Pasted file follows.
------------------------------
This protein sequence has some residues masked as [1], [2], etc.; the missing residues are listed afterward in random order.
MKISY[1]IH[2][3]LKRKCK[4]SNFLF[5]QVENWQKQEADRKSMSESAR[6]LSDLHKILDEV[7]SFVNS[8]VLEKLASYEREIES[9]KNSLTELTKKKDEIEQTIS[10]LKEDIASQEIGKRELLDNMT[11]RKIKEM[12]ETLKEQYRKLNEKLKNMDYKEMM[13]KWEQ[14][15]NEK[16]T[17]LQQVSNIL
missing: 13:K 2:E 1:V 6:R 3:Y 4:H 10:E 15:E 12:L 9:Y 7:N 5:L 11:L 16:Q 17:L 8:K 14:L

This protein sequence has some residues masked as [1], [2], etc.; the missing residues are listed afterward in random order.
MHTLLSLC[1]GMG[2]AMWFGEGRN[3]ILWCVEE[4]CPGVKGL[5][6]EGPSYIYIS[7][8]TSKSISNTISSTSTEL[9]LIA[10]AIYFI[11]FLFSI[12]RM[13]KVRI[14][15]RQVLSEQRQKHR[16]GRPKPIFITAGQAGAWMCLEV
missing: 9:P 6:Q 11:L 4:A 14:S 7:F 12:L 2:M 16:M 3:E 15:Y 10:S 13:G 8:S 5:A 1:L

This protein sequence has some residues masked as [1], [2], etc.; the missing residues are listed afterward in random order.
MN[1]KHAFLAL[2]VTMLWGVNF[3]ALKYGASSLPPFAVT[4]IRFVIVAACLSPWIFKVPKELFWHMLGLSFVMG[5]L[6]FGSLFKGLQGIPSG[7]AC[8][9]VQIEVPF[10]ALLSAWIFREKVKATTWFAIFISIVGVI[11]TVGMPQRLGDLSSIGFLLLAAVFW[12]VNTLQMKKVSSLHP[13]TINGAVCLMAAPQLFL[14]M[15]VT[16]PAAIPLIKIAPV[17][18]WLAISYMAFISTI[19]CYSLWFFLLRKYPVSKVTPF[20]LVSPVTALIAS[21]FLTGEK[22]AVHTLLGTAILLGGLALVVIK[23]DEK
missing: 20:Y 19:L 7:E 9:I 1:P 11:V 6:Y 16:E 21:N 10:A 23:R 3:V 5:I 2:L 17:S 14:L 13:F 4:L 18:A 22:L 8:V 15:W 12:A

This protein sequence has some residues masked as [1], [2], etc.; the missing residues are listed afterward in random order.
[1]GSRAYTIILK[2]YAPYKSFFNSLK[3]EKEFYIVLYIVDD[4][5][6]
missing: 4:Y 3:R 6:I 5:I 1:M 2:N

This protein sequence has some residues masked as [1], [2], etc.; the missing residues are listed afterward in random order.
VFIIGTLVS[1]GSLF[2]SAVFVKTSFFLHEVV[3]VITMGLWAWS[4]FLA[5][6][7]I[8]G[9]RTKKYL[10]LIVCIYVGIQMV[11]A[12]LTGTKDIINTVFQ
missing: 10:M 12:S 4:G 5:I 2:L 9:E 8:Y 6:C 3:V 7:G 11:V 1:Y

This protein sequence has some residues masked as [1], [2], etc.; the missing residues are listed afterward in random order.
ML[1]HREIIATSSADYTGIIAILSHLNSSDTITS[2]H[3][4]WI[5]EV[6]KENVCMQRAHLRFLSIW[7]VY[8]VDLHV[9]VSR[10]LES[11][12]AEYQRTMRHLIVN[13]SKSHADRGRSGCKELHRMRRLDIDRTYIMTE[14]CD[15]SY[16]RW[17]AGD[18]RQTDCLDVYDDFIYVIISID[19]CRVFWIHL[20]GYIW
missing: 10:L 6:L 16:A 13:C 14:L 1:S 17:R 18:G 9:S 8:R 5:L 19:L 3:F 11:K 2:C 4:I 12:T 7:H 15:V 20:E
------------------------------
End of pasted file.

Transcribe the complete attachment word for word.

This protein sequence has some residues masked as [1], [2], etc.; the missing residues are listed afterward in random order.
MKISY[1]IH[2][3]LKRKCK[4]SNFLF[5]QVENWQKQEADRKSMSESAR[6]LSDLHKILDEV[7]SFVNS[8]VLEKLASYEREIES[9]KNSLTELTKKKDEIEQTIS[10]LKEDIASQEIGKRELLDNMT[11]RKIKEM[12]ETLKEQYRKLNEKLKNMDYKEMM[13]KWEQ[14][15]NEK[16]T[17]LQQVSNIL
missing: 13:K 2:E 1:V 6:R 3:Y 4:H 10:E 15:E 12:L 9:Y 7:N 5:L 11:L 16:Q 17:L 8:K 14:L

This protein sequence has some residues masked as [1], [2], etc.; the missing residues are listed afterward in random order.
MHTLLSLC[1]GMG[2]AMWFGEGRN[3]ILWCVEE[4]CPGVKGL[5][6]EGPSYIYIS[7][8]TSKSISNTISSTSTEL[9]LIA[10]AIYFI[11]FLFSI[12]RM[13]KVRI[14][15]RQVLSEQRQKHR[16]GRPKPIFITAGQAGAWMCLEV
missing: 9:P 6:Q 11:L 4:A 14:S 7:F 12:L 2:M 16:M 3:E 15:Y 10:S 13:G 8:S 5:A 1:L

This protein sequence has some residues masked as [1], [2], etc.; the missing residues are listed afterward in random order.
MN[1]KHAFLAL[2]VTMLWGVNF[3]ALKYGASSLPPFAVT[4]IRFVIVAACLSPWIFKVPKELFWHMLGLSFVMG[5]L[6]FGSLFKGLQGIPSG[7]AC[8][9]VQIEVPF[10]ALLSAWIFREKVKATTWFAIFISIVGVI[11]TVGMPQRLGDLSSIGFLLLAAVFW[12]VNTLQMKKVSSLHP[13]TINGAVCLMAAPQLFL[14]M[15]VT[16]PAAIPLIKIAPV[17][18]WLAISYMAFISTI[19]CYSLWFFLLRKYPVSKVTPF[20]LVSPVTALIAS[21]FLTGEK[22]AVHTLLGTAILLGGLALVVIK[23]DEK
missing: 20:Y 19:L 7:E 9:I 1:P 11:V 6:Y 16:E 21:N 10:A 23:R 3:V 5:I 2:L 17:S 14:L 13:F 4:L 18:A 22:L 8:V 15:W 12:A

This protein sequence has some residues masked as [1], [2], etc.; the missing residues are listed afterward in random order.
[1]GSRAYTIILK[2]YAPYKSFFNSLK[3]EKEFYIVLYIVDD[4][5][6]
missing: 4:Y 3:R 6:I 5:I 1:M 2:N

This protein sequence has some residues masked as [1], [2], etc.; the missing residues are listed afterward in random order.
VFIIGTLVS[1]GSLF[2]SAVFVKTSFFLHEVV[3]VITMGLWAWS[4]FLA[5][6][7]I[8]G[9]RTKKYL[10]LIVCIYVGIQMV[11]A[12]LTGTKDIINTVFQ
missing: 10:M 12:S 4:G 5:I 2:L 9:E 8:Y 6:C 3:V 7:G 11:V 1:Y

This protein sequence has some residues masked as [1], [2], etc.; the missing residues are listed afterward in random order.
ML[1]HREIIATSSADYTGIIAILSHLNSSDTITS[2]H[3][4]WI[5]EV[6]KENVCMQRAHLRFLSIW[7]VY[8]VDLHV[9]VSR[10]LES[11][12]AEYQRTMRHLIVN[13]SKSHADRGRSGCKELHRMRRLDIDRTYIMTE[14]CD[15]SY[16]RW[17]AGD[18]RQTDCLDVYDDFIYVIISID[19]CRVFWIHL[20]GYIW
missing: 10:L 6:L 16:A 13:C 14:L 1:S 17:R 18:G 9:S 8:R 5:L 19:L 3:F 11:K 2:C 4:I 12:T 7:H 15:V 20:E